It is clear that intra- and inter-organizational networks are growing, multiplying and evolving in response to perceived social problems and possibilities for action. These changes are in large part unplanned (and unfinanced) from any central point and appear to be self- correcting in that 'excessive' development is compensated by the emergence of counteracting networks. Little attention is given to facilitating this growth so that in some cases it may be considered dangerously spastic. Despite this the network of organizations (International, national, and local) of every kind and with every pre-occupation, represents a major unexplored resource. The (symergistic) potential of this network, if its processes were facilitated,is unknown.

Possibilities for facilitating these processes include:

2. Network organizational strategy

The elements of the strategic problem at this time include:

These networks, and others, are not static structures. They are changing rapidly in response to pressures and opportunities perceived in very different parts of the social system. As such they, and component sub-networks, are not controlled or controllable by any single body, it only because the complexity cannot be handled by any single body or group of bodies.

The strategic problem therefore is how to ensure that the appropriate organizational resources emerge, and are adequately supported, in response to emerging pressures and opportunities. But it would seem that this must be achieved without organizing end planning such organized response - for to the extent that any part of the network is so organized, other parts will develop (and probably should develop) which will favour and implement alternative (and partially conflicting) approaches.

The challenge is therefore to develop the meaning and constraints of what may be termed a network strategy. This is an approach which facilitates or catalyzes (rather than organizes) the emergence, growth, development, adaptation and galvanization of organizational networks in response to problem networks,in the light of the values perceived at each particular part of the social system.

3. Network vocabulary

Whether amongst academics, policy-makers, administators, or other practitioners, the frequency with which "network" is now used is not matched by any increasing facility in distinguishing between types of network. Because clear and simple concepts are lacking, together with the appropriate terms, discussion of such social complexity can only be accomplished,if at all, by the use of extremely cumbersome and lengthy phrases which lend to create more confusion than they eliminate. A vocabulary is required which is adapted to complexity. in the absence of such a vocabulary, debate tends to avoid discussion of Issues which emerge from such complexity and concentrates on Issues which can be adequately expressed via the existing vocabulary. This creates the illusion that the issues which can be discussed are the most important because of the visibility accorded them by the vocabulary at hand.

There is therefore a real challenge to the social sciences to Identify concepts associated with complexity end to locate adequate terms with which to label them. The development of such a network vocabulary would provide a powerful means for objectifying and de-mystifying the complexity of the organizational, problem and conceptual networks by which we are surrounded and within which most of our activity is embedded.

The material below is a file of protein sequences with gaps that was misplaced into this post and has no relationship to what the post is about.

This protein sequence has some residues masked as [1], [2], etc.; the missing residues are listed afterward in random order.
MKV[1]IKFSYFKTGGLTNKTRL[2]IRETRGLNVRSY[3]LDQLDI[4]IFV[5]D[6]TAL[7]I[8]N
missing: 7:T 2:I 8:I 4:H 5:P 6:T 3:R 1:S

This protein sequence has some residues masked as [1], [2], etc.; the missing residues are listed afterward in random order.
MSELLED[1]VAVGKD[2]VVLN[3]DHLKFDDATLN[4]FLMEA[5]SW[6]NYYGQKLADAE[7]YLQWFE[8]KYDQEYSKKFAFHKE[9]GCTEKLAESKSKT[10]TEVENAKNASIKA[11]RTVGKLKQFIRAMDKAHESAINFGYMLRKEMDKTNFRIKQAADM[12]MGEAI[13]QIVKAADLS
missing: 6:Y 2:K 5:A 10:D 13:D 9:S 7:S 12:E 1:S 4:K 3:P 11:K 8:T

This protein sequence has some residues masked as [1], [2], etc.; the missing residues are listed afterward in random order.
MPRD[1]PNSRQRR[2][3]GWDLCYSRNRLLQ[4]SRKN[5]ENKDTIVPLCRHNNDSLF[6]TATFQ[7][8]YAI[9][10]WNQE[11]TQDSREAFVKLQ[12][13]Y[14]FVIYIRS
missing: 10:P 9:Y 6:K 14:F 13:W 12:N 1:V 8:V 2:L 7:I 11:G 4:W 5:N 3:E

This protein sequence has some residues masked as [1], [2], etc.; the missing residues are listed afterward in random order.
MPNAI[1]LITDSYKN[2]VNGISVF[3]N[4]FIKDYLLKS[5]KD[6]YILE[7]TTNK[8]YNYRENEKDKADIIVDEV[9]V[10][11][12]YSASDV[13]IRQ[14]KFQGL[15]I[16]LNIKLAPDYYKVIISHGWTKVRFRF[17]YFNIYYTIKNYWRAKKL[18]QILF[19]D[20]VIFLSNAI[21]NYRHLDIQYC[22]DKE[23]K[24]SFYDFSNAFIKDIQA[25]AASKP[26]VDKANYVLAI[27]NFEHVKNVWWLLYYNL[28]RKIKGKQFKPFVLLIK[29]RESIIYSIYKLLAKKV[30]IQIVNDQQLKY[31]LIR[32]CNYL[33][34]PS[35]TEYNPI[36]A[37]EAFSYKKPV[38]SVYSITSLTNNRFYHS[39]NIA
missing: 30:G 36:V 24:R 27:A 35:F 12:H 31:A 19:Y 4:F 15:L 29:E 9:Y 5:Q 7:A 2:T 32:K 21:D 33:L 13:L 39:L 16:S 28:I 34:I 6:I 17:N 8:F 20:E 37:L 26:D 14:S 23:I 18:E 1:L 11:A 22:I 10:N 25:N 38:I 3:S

A very preliminary exercise to determine the kinds of ways in which it might be useful to describe networks is given as a list of terms in Appendix 2.

Appendix 1: Possible distinctions between "network" and "system"

  1. Systems tend to require more information for their description than networks, since flows must be des- cribed as well as structural relationships.
  2. Systems are described primarily with quantitative information (which is both difficult and costly to obtain and has a short useful life), whereas networks may be described with non-quantitative structural information (which is more readily available at lower cost and has a longer useful life).
  3. Systems tend to have a unique (or ultimate) controller regulating the stale of the system as a whole, whereas networks tend to have a plurality of controllers (if any), with a relatively high degree of autonomy. (In other words, systems tend to be centralized in some sense, whereas networks tend to be decentralized or polycentric).
  4. Systems tend to be associated with imposed structures or patterns (even if limited to the choice of the system boundary), whereas networks tend to be associated with emergent structures or patterns.
  5. Systems tend to have well-defined boundaries (even if they are open-systems) whereas the outer-limit (or fine detail) of a network is ill-defined and not of major significance to its description.
  6. Systems tend to have well-defined, stable goals or functions, whereas networks, if they have any, may have ill-defined goals, a plurality of goals (possibly fairly incompatible), or may change goals relatively frequently.
  7. Systems tend to have a more limited tolerance of changes to their environment, whereas networks tend to maintain a fair degree of invariance and coherence even in the event of highly turbulent transformations to their environment.
  8. Societal system descriptions tend to be meaningful only at a macro-level to detached observers, whereas network descriptions retain their utility even when limited to the immediate environment of an involved participant at a particular node of the network.
  9. Systems, and particularly their dynamics, tend to be to represent, whereas complex networks can be represented with relative ease.